Official South Korean endorsement of the plan has done little to reassure the public, as officials face panic buying, protests and consumer boycotts. Some stores even ran out of sea salt and imposed a purchase limit.
Separately, China has banned seafood exports from several Japanese prefectures and Hong Kong followed suit after Tokyo won approval from the UN nuclear watchdog last week for its plan to release treated radioactive water from the Fukushima Daiichi nuclear power plant destroyed by tsunami in the Pacific Ocean.
The Japanese government and the operator of the plant, the Tokyo Electric Power Company, have said that the water, which currently sits in hundreds of tanks on land, must be removed to prevent accidental leaks and make room for the dismantling of the plant. plant.
But despite their assurances that the plant meets international safety standards and support from the International Atomic Energy Agency, several Asian countries remain unconvinced, imposing export bans on shellfish caught in various regions of Japan and imposing additional food safety inspections on food from the Fukushima region.
Leading the charge is China, which has fiercely opposed the plan. Its customs agency promised on Friday that it would take «all necessary measures» to allay the concerns of its consumers. This included a de facto ban on imports from 10 Japanese prefectures, including Fukushima.
«Twelve years later, Japan has chosen to transfer the risk of nuclear contamination to all of humanity,» Chinese Foreign Ministry spokesman Wang Wenbin said at a press conference last week.
Li Fengmin, a professor of physics and marine biology at China’s Ocean University, told NBC News that he was concerned that the IAEA would issue its recommendations under pressure from the Japanese government.
«My personal concern is that there could be political, economic or diplomatic games hidden behind the IAEA conclusion,» he said, adding that Japan was dumping the sewage because it was «a more cost-effective option.»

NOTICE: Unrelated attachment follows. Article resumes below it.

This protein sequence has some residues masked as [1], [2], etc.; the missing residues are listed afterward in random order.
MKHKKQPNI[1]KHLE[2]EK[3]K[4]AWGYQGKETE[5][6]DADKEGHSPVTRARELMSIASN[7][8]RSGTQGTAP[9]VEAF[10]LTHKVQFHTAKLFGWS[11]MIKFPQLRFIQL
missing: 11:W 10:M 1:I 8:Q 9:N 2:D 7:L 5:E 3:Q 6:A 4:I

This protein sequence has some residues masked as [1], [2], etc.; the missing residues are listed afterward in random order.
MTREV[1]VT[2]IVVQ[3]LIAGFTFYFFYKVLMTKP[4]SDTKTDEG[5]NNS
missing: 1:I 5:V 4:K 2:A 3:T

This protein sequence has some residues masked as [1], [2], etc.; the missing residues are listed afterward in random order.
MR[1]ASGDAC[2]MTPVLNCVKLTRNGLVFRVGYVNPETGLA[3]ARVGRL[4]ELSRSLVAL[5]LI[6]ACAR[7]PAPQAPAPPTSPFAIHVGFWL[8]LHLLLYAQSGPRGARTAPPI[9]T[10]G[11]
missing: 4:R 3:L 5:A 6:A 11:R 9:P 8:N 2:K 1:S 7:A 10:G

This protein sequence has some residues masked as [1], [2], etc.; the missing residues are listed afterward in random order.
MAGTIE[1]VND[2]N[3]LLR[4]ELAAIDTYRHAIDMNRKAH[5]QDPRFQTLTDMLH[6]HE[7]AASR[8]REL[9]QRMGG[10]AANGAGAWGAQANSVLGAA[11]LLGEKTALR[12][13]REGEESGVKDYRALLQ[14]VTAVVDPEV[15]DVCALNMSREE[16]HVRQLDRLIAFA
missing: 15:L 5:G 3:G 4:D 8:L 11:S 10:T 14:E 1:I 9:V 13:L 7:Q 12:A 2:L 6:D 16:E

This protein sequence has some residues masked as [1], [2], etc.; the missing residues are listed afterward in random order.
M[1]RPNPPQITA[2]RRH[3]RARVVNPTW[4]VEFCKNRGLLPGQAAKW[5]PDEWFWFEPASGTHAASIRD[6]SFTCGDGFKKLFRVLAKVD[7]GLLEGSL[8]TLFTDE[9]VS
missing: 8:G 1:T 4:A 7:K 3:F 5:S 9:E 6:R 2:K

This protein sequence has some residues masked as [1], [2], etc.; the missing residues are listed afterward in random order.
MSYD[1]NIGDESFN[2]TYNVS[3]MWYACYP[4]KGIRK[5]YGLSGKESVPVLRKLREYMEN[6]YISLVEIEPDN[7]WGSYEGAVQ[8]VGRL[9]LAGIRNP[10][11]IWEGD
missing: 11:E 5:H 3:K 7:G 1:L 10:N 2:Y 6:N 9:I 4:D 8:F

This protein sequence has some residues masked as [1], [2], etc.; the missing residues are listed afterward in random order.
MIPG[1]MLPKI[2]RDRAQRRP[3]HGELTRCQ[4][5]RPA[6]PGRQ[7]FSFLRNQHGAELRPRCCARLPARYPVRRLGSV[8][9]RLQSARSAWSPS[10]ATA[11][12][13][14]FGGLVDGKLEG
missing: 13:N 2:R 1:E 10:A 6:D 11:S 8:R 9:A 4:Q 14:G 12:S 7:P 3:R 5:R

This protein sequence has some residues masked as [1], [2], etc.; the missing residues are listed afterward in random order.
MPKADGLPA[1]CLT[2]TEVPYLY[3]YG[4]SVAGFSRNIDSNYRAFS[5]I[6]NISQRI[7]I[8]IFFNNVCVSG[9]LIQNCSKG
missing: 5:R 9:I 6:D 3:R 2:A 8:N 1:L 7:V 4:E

In one of the world’s worst disasters, on March 11, 2011, the region was hit by a magnitude 9.0 earthquake, the strongest in Japan’s history. A deadly wall of water then crashed through the walls of the nuclear plant, knocking out power, including backup generators, and flooding parts of the facility. Three nuclear reactors melted down, spewing radioactive particles into the air.
Authorities acted quickly, cleaning the buildings and removing about 4 inches of dirt and vegetation from the surrounding area. But the massive cleanup, compensation and decommissioning generated massive costs for TEPCO and last year a Japanese court ruled that the disaster could have been avoided if the company had taken due care.
In line with Beijing’s decision to ban Japanese seafood, Hong Kong Chief Executive John Lee said on Tuesday that the city will ban «a large amount of prefectural seafood» from Japan due to sewage discharge. from Fukushima.
And last week, a fish market in south korea he tested his shellfish for radiation to allay fears. This occurred despite an assessment by the South Korean government concluding that the release of sewage would have a «negligible» impact on its water.
Some Japanese fishing organizations, concerned about the reputation of their catches, have also criticized the plan.
However, experts have insisted that it is safe.
The levels of radiation that would actually pose a risk to human health are «thousands of times more» than will be released, said Robin Grimes, a professor of materials physics at Imperial College London who was also part of the response group. Great Britain emergency. to Fukushima.
Nigel Marks, an associate professor at Curtin University in Australia, added that the radiation exposure is equal to or even less than levels from a dental X-ray.
Japan is implementing a specialized system called the advanced liquid processing system, which according to the IAEA report, is a «pump and filter system» that uses a series of chemical reactions to remove various radioactive substances from the water..
The increase in radioactivity will be «very, very small,» said Mark Foreman, associate professor of energy and materials at Chalmers University of Technology in Sweden. He added that substances like tritium, which cannot be removed by the advanced liquid processing system, will be greatly diluted in the Pacific.
However, Ken Buesseler, a marine radiochemist at the Woods Hole Oceanographic Institution, said he was «disappointed» that other alternatives, such as using the water to make concrete, «were not fully considered,» adding that the advanced processing system of liquids had not yet proven its effectiveness.
Japan hopes to start releasing the water this summer and continue to do so for many decades.
«Having to keep it going for two or three hundred years when the tritium becomes undetectable is crazy,» Grimes said.
«The risk would be even less than other plants around the world because the Japanese have removed those radioactive species to a greater extent,» he added.